Viscoelastic properties of bovine articular cartilage attached to subchondral bone at high frequencies.

Fulcher GR, Hukins DW, Shepherd DE - BMC Musculoskelet Disord (2009)

Sinusoidally varying force A) at 92 Hz (rise time 5.4 ms); B) at 1 Hz (rise time 500 ms).
© Copyright Policy - open-access
Related In: Results  -  Collection

License
Show All Figures
getmorefigures.php?uid=PMC2698871&req=5

Figure 1: Sinusoidally varying force A) at 92 Hz (rise time 5.4 ms); B) at 1 Hz (rise time 500 ms).
Mentions: This paper presents the viscoelastic properties of bovine articular cartilage, attached to subchondral bone, determined at loading frequencies of up to 92 Hz. Articular cartilage is a viscoelastic material [1,2], but its exact behaviour under the full range of physiological loading frequencies is unknown. The rise time of the heel strike force for most of the population is typically 100–150 ms [3]. However, Radin et al. [4] have identified a subset of the population that have a rise time of the heel strike force to be of sufficiently short duration to create impulsive loading. These rapid heel strike force rise times can be in the range 5–25 ms [3,5]. It has been suggested that these high rise times at heel strike could be implicated in the onset of osteoarthritis [6]. The effect of rapid heel strike force can be investigated by determining the viscoelastic properties of articular cartilage at high frequencies, as shown in Figure 1. The rise time of the force is given by the time from the trough to the peak of the sine wave, that is:

Bottom Line: The phase angle was found to be non-zero for all frequencies tested (4.9 +/- 0.6 degrees ).Furthermore, loss modulus does not increase with loading frequency.This means that more energy is stored by the tissue than is dissipated and that this effect is greater at higher frequencies.

View Article: PubMed Central - HTML - PubMed

Affiliation: School of Mechanical Engineering, University of Birmingham, Edgbaston, Birmingham, UK. fulcher8@hotmail.com

ABSTRACT

Background: Articular cartilage is a viscoelastic material, but its exact behaviour under the full range of physiological loading frequencies is unknown. The objective of this study was to measure the viscoelastic properties of bovine articular cartilage at loading frequencies of up to 92 Hz.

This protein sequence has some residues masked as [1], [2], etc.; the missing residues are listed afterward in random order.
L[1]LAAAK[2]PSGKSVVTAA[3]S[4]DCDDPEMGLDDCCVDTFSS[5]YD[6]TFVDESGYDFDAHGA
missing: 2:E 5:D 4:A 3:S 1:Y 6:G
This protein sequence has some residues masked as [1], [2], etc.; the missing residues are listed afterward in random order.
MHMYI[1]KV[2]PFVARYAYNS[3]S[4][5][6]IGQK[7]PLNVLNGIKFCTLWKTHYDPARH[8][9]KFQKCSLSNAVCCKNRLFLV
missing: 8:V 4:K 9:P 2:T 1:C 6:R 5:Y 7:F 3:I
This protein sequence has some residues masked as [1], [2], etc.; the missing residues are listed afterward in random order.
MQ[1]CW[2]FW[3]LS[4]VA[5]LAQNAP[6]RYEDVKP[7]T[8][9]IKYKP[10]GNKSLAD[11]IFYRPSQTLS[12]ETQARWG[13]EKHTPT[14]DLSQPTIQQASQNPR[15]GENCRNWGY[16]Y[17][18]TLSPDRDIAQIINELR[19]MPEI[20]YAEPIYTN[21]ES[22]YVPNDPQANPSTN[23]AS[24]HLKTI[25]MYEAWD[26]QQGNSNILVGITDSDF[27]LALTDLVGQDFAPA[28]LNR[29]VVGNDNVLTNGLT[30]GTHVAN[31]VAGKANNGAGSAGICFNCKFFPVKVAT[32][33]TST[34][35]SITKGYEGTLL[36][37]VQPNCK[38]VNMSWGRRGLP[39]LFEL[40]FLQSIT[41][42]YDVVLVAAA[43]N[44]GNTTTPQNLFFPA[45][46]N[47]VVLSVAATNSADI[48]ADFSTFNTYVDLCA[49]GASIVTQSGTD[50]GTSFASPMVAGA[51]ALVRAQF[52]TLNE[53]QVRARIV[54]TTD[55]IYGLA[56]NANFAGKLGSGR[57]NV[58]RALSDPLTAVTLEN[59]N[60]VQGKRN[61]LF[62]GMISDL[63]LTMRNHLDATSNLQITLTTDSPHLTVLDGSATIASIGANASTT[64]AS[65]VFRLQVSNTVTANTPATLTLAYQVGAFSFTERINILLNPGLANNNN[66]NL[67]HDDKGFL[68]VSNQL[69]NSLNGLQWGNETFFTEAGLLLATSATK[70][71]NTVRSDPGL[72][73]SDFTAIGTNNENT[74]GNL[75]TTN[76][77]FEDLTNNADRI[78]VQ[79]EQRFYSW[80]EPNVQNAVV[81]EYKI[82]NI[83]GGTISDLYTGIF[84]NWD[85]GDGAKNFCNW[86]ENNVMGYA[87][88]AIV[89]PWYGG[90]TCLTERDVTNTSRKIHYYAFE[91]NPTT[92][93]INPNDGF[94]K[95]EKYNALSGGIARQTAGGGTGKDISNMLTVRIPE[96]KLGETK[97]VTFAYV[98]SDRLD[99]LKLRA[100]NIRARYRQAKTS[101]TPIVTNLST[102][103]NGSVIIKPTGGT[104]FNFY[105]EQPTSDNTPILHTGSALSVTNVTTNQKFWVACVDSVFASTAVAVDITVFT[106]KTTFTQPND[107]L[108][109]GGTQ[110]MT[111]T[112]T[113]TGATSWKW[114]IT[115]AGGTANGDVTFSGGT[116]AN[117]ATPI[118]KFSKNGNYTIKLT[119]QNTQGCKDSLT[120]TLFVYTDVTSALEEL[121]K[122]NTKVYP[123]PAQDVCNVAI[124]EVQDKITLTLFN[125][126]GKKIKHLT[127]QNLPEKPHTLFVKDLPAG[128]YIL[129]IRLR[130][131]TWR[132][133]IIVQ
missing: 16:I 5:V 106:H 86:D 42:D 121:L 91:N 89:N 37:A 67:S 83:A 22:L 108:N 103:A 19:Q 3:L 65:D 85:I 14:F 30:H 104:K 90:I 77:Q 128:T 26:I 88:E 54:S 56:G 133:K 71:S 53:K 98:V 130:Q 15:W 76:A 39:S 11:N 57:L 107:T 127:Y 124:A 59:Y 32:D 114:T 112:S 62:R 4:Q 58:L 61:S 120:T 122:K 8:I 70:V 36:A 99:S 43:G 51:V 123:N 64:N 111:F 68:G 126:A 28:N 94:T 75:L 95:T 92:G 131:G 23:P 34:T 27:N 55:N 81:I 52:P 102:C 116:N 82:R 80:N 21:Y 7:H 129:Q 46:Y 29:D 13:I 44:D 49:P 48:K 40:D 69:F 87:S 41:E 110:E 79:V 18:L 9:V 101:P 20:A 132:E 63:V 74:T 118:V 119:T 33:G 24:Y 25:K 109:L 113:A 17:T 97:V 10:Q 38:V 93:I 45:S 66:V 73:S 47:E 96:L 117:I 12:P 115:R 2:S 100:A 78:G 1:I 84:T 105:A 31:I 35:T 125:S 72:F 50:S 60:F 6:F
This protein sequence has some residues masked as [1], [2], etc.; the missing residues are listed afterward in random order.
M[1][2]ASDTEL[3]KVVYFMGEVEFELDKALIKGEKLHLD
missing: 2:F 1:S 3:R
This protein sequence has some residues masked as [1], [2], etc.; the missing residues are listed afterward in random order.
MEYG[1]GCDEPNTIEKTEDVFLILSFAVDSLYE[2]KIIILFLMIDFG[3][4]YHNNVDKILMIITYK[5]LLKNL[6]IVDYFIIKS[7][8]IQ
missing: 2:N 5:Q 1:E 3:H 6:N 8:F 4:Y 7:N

Methods: Intact tibial plateau cartilage, attached to subchondral bone, was investigated by dynamic mechanical analysis (DMA). A sinusoidally varying compressive force of between 16 N and 36 N, at frequencies from 1 Hz to 92 Hz, was applied to the cartilage surface by a flat indenter. The storage modulus, loss modulus and phase angle (between the applied force and the deformation induced) were determined.

Results: The storage modulus, E', increased with increasing frequency, but at higher frequencies it tended towards a constant value. Its dependence on frequency, f, could be represented by, E' = Alog(e) (f) + B where A = 2.5 +/- 0.6 MPa and B = 50.1 +/- 12.5 MPa (mean +/- standard error). The values of the loss modulus (4.8 +/- 1.0 MPa mean +/- standard deviation) were much less than the values of storage modulus and showed no dependence on frequency. The phase angle was found to be non-zero for all frequencies tested (4.9 +/- 0.6 degrees ).

Conclusion: Articular cartilage is viscoelastic throughout the full range of frequencies investigated. The behaviour has implications for mechanical damage to articular cartilage and the onset of osteoarthritis. Storage modulus increases with frequency, until the plateau region is reached, and has a higher value than loss modulus. Furthermore, loss modulus does not increase with loading frequency. This means that more energy is stored by the tissue than is dissipated and that this effect is greater at higher frequencies. The main mechanism for this excess energy to be dissipated is by the formation of cracks.

Show MeSH
Related in: MedlinePlus